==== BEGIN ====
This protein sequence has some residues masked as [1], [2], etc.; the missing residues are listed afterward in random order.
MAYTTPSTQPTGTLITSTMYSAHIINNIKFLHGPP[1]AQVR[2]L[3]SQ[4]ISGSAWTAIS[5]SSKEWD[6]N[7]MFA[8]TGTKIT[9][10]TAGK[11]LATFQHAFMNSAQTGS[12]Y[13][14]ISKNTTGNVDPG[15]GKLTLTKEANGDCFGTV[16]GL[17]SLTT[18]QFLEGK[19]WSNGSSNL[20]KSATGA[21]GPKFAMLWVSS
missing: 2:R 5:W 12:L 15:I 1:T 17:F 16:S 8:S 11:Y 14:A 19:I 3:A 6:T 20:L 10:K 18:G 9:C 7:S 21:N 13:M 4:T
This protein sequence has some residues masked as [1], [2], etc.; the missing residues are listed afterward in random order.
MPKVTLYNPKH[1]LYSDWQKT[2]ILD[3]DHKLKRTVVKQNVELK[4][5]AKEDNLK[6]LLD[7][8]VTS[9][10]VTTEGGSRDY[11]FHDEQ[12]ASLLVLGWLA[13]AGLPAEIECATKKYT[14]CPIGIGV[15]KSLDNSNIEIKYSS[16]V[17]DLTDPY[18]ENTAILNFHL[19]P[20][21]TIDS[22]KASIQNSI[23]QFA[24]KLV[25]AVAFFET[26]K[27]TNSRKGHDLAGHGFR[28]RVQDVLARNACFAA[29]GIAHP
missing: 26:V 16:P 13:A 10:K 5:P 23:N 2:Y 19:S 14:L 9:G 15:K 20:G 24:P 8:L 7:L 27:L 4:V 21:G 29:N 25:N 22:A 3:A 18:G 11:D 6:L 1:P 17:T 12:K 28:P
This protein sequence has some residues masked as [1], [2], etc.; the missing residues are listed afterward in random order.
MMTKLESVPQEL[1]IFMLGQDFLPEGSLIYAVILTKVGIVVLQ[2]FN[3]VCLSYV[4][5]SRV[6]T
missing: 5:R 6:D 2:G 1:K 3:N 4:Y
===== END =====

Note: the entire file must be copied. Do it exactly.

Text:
This protein sequence has some residues masked as [1], [2], etc.; the missing residues are listed afterward in random order.
MAYTTPSTQPTGTLITSTMYSAHIINNIKFLHGPP[1]AQVR[2]L[3]SQ[4]ISGSAWTAIS[5]SSKEWD[6]N[7]MFA[8]TGTKIT[9][10]TAGK[11]LATFQHAFMNSAQTGS[12]Y[13][14]ISKNTTGNVDPG[15]GKLTLTKEANGDCFGTV[16]GL[17]SLTT[18]QFLEGK[19]WSNGSSNL[20]KSATGA[21]GPKFAMLWVSS
missing: 2:R 5:W 12:L 15:I 1:T 17:F 16:S 8:S 11:Y 14:A 19:I 3:A 6:T 20:L 10:K 18:G 9:C 7:S 21:N 13:M 4:T
This protein sequence has some residues masked as [1], [2], etc.; the missing residues are listed afterward in random order.
MPKVTLYNPKH[1]LYSDWQKT[2]ILD[3]DHKLKRTVVKQNVELK[4][5]AKEDNLK[6]LLD[7][8]VTS[9][10]VTTEGGSRDY[11]FHDEQ[12]ASLLVLGWLA[13]AGLPAEIECATKKYT[14]CPIGIGV[15]KSLDNSNIEIKYSS[16]V[17]DLTDPY[18]ENTAILNFHL[19]P[20][21]TIDS[22]KASIQNSI[23]QFA[24]KLV[25]AVAFFET[26]K[27]TNSRKGHDLAGHGFR[28]RVQDVLARNACFAA[29]GIAHP
missing: 26:V 16:P 13:A 10:K 5:P 23:N 2:Y 19:S 14:L 9:G 15:K 20:G 24:P 8:L 7:L 27:L 4:V 21:G 29:N 25:N 22:A 3:A 18:G 11:D 6:L 1:P 17:T 12:K 28:P
This protein sequence has some residues masked as [1], [2], etc.; the missing residues are listed afterward in random order.
MMTKLESVPQEL[1]IFMLGQDFLPEGSLIYAVILTKVGIVVLQ[2]FN[3]VCLSYV[4][5]SRV[6]T
missing: 5:R 6:D 2:G 1:K 3:N 4:Y